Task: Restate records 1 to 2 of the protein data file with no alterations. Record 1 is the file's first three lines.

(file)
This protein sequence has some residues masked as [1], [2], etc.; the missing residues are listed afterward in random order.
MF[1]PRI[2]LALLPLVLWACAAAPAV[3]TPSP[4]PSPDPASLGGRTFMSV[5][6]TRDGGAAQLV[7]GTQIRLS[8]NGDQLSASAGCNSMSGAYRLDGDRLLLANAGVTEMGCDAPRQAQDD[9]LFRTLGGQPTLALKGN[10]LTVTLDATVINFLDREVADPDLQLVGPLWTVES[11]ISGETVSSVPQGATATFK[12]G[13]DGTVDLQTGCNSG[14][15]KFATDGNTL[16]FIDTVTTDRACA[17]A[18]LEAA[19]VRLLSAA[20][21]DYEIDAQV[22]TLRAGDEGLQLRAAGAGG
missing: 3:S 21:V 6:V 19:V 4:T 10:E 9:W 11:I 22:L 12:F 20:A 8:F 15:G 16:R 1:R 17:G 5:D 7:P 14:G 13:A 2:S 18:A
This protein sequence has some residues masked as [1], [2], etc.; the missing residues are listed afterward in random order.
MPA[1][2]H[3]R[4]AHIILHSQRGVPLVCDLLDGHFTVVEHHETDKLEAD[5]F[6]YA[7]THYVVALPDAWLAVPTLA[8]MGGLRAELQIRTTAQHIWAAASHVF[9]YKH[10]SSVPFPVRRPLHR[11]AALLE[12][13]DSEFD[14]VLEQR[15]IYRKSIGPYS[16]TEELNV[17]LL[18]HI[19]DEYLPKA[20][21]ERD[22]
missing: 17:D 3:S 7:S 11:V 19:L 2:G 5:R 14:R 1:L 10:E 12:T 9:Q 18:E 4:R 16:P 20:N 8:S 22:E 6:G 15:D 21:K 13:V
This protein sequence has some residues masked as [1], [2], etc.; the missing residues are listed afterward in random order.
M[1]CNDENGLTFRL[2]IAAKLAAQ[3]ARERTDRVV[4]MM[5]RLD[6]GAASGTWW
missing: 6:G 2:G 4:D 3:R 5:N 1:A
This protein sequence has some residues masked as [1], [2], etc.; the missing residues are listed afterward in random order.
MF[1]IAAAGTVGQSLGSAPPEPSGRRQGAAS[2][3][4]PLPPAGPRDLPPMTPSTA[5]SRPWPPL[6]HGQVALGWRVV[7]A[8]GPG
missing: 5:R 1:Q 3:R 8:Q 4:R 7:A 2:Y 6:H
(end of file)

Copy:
This protein sequence has some residues masked as [1], [2], etc.; the missing residues are listed afterward in random order.
MF[1]PRI[2]LALLPLVLWACAAAPAV[3]TPSP[4]PSPDPASLGGRTFMSV[5][6]TRDGGAAQLV[7]GTQIRLS[8]NGDQLSASAGCNSMSGAYRLDGDRLLLANAGVTEMGCDAPRQAQDD[9]LFRTLGGQPTLALKGN[10]LTVTLDATVINFLDREVADPDLQLVGPLWTVES[11]ISGETVSSVPQGATATFK[12]G[13]DGTVDLQTGCNSG[14][15]KFATDGNTL[16]FIDTVTTDRACA[17]A[18]LEAA[19]VRLLSAA[20][21]DYEIDAQV[22]TLRAGDEGLQLRAAGAGG
missing: 3:S 21:V 6:V 19:V 4:T 10:E 9:W 11:I 22:L 12:F 20:A 8:F 15:G 16:R 1:R 17:G 5:D 7:P 14:G 13:A 2:S 18:A
This protein sequence has some residues masked as [1], [2], etc.; the missing residues are listed afterward in random order.
MPA[1][2]H[3]R[4]AHIILHSQRGVPLVCDLLDGHFTVVEHHETDKLEAD[5]F[6]YA[7]THYVVALPDAWLAVPTLA[8]MGGLRAELQIRTTAQHIWAAASHVF[9]YKH[10]SSVPFPVRRPLHR[11]AALLE[12][13]DSEFD[14]VLEQR[15]IYRKSIGPYS[16]TEELNV[17]LL[18]HI[19]DEYLPKA[20][21]ERD[22]
missing: 17:D 3:S 7:S 11:V 19:L 2:G 5:R 14:R 1:L 10:E 12:T 9:Q 18:E 4:R 16:P 20:N 8:S 22:E 6:G 15:D 21:K 13:V